"the pursuance of scientific work in space so as to develop long-distance telephone and telegraph lines, television, metooro logical forecasting, sludy of naturalgeographic! research, and the solution of other economic tasks with the use of satellites, automatic and mannedand the continuation of fundamental scientific research on the moon and planets of the solar syslem "

As in the past, no reference was made tospace programs, as such.

5 On tlie other hand, implications of buds; etary pressure* on the Soviet space program

continue lo appear. Further, there arc signs of disenchantment on the partarge segment of the Soviet populace with the sums being spent on space activities at the expense of consumer goods- This sentiment probably Is growing. Several Soviet articles published during the past year seem to be defensive reactions lo criticism of the space program. These articles tiy to assuage theby stressing the practical economicof spaceofearthemphasizing the comparatively low cost ol the Sovietlunar exploration program whenlo the US Apollo program.

hus. Soviet leaders probablyeed to align their space program In the future so as to enhance national prestige and to: i: emphasis to ihe economic value of the program. At the same time, they will continue-to emphasize thosu military related spacewhich they feel ate essential to their security. In doing so, however, Ihey probably realize that they cannot effect any basic changes in the overall nature of the program Iot the next few years but may be ahleffect some realignment in the prioritiesto various missions over the longer run. Tint number and types of missions that the Soviets will undertake in the near term will probably be limited as much by authorized priorities as by technical constraints.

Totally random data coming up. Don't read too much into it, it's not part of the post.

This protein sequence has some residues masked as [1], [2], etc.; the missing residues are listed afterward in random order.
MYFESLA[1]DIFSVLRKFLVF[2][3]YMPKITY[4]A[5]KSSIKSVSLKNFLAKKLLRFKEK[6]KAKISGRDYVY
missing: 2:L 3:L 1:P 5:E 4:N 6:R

B. Organization ond Management

ue to the secrecy surrounding these pro grams, including the Soviets' wish to hide military space activity, we have limitedabout the precise structure of the USSR's organization of its overall spaceand its management. So far as we have been ableetermine, Iherc is no single organizational entity that is tolally In charge of the space effort and, for thathere is no single entity that is totally in charge

7

any one specific program. Wc havehowever, several organizations andwhich play significant roles in one or more aspects of the overall program.the nature of Soviet society, these entities and persons are situated throughout the upper echelons of the Communist Party, the national government, civilian industry, the Ministry of Defense, and the scientificExamples of this diversity andinclude Ihe Politburo, Paity, Ustinov, the Military-Industrialthe Ministry of General Machine Buildinghe Strategic Rocketnd the Academy of Sciences. These organizational features appear to:I .ri in mission planning; hardware specification, design, production, and use; command and control; and postflightand adjustment.

he MOM was cieated5 and was given the industrial controlling authority for

space and missile production and almost all research and development) connected therewith. The MOM currently operates or oversees the principal design bureaus and production plants, and we believe that one of the primary objectives behind theof the MOM was to upgradethe spacein terms of timeliness and adherence to spcti-ficalious. Over the pasl six years the MOM probably has accomplished much of theupgrading, bul long-slnnding problems in supply and management still exist and show no likelihood of disappearing completely. We attribute these difficulties in part both lo ihe. organization of live space effort, as well as to its management, and wc suspect thai this basic lype of problem is repeated in other portions of Ihe overall program outside the MOM.